Be careful when Googling this band. One slip of the mouse and you’ll end up on Amazon.com, wondering how you got to the listing for a real bodice-ripper of a romance novel, entitled A Reason to Rebel. I’m not necessarily saying this happened to me. I’m just saying…be careful. I can’t imagine fans of one taking an interest in the other. Reason to Rebel is like a slightly less coherent version of System of a Down, all spastic and screaming and alluding to political and social injustices every now and then. Reason To Rebel are fond of weed, the female form, and, judging by the frequent use of Carlin’s Dirty Seven in their lyrics, the First Amendment. Having conquered Southern California, the band is wandering up north to the Caravan. Maybe they’ll sign a few copies of A Reason To Rebel afterwards. Wait, I’m logged into Amazon on this computer, aren’t I? Damn it, this is going to throw off my recommendations for months…

(I always forget that formatting goes out the window in the calendar due to space issues, so I apologize that all of these look like lunatic ramblings.)

And lastly, the big one, an interview with composer Paul Gordon, whose new musical, Daddy Long Legs, premieres at TheatreWorks in Mountain View this week. I’ve done a few interviews for the Metro so far, and this one was by far the best. Really nice guy; had a lot of really interesting information. I think it shows.

THIS WEEK, Palo Alto’s TheatreWorks presents the world premiere of Daddy Long Legs, a new musical based on the novel by Jean Webster. Daddy Long Legs had a long journey to realization, and composer Paul Gordon was there from the beginning. “I had worked with TheatreWorks before,” he says. “John Caird and I had just finished Jane Eyre, and we were looking for a new musical to start on.”

Caird’s wife suggested Daddy Long Legs, a story in the same vein as Emma and Jane Eyre, two novels that TheatreWorks had adapted for the stage in the past. “In the United States, most people are familiar with Daddy Long Legs through the Fred Astaire movie,” says Gordon. Cairns’ wife, who grew up in Japan, where the book is very popular, knew a different Daddy Long Legs.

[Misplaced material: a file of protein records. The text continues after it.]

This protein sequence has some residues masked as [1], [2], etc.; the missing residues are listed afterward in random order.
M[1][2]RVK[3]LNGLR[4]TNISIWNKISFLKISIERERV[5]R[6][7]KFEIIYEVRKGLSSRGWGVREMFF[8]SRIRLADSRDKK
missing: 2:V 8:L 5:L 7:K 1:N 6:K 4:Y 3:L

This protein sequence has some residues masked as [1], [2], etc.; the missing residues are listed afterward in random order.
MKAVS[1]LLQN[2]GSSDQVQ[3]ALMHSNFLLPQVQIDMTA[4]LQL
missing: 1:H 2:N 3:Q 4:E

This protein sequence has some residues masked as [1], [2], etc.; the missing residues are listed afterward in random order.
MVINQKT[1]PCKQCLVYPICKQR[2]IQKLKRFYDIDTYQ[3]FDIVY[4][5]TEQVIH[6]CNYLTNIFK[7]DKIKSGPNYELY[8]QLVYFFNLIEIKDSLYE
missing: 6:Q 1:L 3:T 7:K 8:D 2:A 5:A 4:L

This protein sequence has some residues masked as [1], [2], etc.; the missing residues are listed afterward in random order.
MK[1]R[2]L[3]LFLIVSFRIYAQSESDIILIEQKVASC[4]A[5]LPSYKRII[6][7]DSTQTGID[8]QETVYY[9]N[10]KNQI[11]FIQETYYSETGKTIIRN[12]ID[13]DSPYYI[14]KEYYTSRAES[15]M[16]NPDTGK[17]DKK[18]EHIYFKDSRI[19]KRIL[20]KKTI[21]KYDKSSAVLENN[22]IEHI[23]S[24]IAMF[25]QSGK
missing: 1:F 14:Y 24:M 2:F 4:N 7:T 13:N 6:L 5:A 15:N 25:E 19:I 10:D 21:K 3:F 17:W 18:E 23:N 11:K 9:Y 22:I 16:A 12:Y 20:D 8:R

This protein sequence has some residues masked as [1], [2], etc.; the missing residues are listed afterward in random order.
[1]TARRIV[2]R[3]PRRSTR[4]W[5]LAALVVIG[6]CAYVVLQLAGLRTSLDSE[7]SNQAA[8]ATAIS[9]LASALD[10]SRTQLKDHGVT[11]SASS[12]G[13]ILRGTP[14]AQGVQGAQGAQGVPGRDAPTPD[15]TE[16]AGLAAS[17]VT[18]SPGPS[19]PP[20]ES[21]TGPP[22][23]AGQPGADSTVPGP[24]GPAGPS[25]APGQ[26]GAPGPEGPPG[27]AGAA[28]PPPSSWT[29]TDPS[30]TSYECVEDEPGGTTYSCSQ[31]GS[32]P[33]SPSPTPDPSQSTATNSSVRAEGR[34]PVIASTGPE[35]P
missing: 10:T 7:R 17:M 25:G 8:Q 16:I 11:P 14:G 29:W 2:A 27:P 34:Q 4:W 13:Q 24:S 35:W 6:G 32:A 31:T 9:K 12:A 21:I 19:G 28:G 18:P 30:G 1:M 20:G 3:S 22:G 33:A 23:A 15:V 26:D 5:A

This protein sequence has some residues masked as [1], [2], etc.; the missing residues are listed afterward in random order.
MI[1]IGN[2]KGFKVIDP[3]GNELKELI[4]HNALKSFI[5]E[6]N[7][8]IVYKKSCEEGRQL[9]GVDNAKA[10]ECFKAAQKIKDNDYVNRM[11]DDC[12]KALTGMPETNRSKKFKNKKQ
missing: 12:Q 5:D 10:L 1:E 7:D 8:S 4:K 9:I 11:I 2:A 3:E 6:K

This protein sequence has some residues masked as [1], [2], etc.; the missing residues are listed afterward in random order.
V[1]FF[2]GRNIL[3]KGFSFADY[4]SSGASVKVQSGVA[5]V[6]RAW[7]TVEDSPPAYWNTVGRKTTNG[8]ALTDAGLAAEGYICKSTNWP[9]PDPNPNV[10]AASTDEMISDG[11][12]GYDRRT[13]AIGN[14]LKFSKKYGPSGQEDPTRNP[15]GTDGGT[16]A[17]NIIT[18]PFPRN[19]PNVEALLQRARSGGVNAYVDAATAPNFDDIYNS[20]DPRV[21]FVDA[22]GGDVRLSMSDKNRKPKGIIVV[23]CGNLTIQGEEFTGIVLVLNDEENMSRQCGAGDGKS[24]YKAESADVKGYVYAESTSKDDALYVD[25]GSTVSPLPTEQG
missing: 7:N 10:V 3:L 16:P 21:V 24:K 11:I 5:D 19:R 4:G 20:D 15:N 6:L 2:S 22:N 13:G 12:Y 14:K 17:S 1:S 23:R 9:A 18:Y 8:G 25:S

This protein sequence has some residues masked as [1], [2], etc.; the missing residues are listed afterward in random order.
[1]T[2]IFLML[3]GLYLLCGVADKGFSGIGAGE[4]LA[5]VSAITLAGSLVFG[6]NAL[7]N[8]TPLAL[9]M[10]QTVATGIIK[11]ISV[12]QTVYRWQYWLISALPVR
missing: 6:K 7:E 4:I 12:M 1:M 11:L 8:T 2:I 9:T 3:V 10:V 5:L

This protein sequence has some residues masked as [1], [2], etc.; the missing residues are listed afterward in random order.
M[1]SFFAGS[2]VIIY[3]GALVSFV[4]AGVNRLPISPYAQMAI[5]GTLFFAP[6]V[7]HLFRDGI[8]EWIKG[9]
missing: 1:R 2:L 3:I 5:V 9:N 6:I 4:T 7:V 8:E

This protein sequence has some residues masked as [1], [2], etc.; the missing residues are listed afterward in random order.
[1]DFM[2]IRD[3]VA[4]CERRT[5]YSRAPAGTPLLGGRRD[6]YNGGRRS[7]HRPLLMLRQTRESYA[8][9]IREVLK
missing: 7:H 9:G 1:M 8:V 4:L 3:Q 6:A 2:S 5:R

Daddy Long Legs is the story of Jerusha Abbott, an orphan sent to college by a mysterious benefactor, whom she nicknames Daddy Long Legs. The American film, produced in 1955, was made near the end of Fred Astaire’s career. The film was made almost solely as a vehicle for Astaire, who was in his mid-50s at time of its release. His co-star, Leslie Caron, was 30 years younger and spoke with a French accent, clashing with her character’s American roots. “We’re extremely faithful to the book,” Gordon says. “We’ve brought it back down so that the age discrepancy isn’t nearly as great.”

Gordon has previously worked with TheatreWorks on similar projects, scoring the musicals Jane Eyre, based on the Brontë classic, and Emma, modeled after the Jane Austen work. “The music is different from what I wrote for Emma and Jane Eyre; I tried to make it a little more contemporary,” says Gordon. In Jane Eyre and Emma, he adds, “the songs sort of went along with the scenes.” Gordon says there are more “stand-alone” numbers in Daddy Long Legs. “It has a little more of my own personal influences in it. You can hear Sondheim, but you can also hear the Beatles.”

The TheatreWorks performances are the second stop in a co-premiere with theaters in Cincinnati and Ventura. Daddy Long Legs is being performed with a six-piece orchestra containing a violin, cello and piano alongside the drums, bass and a guitar. “I was trying to do more contemporary, pop songwriting,” says Gordon of his score. “But mostly I was just trying to write good songs.”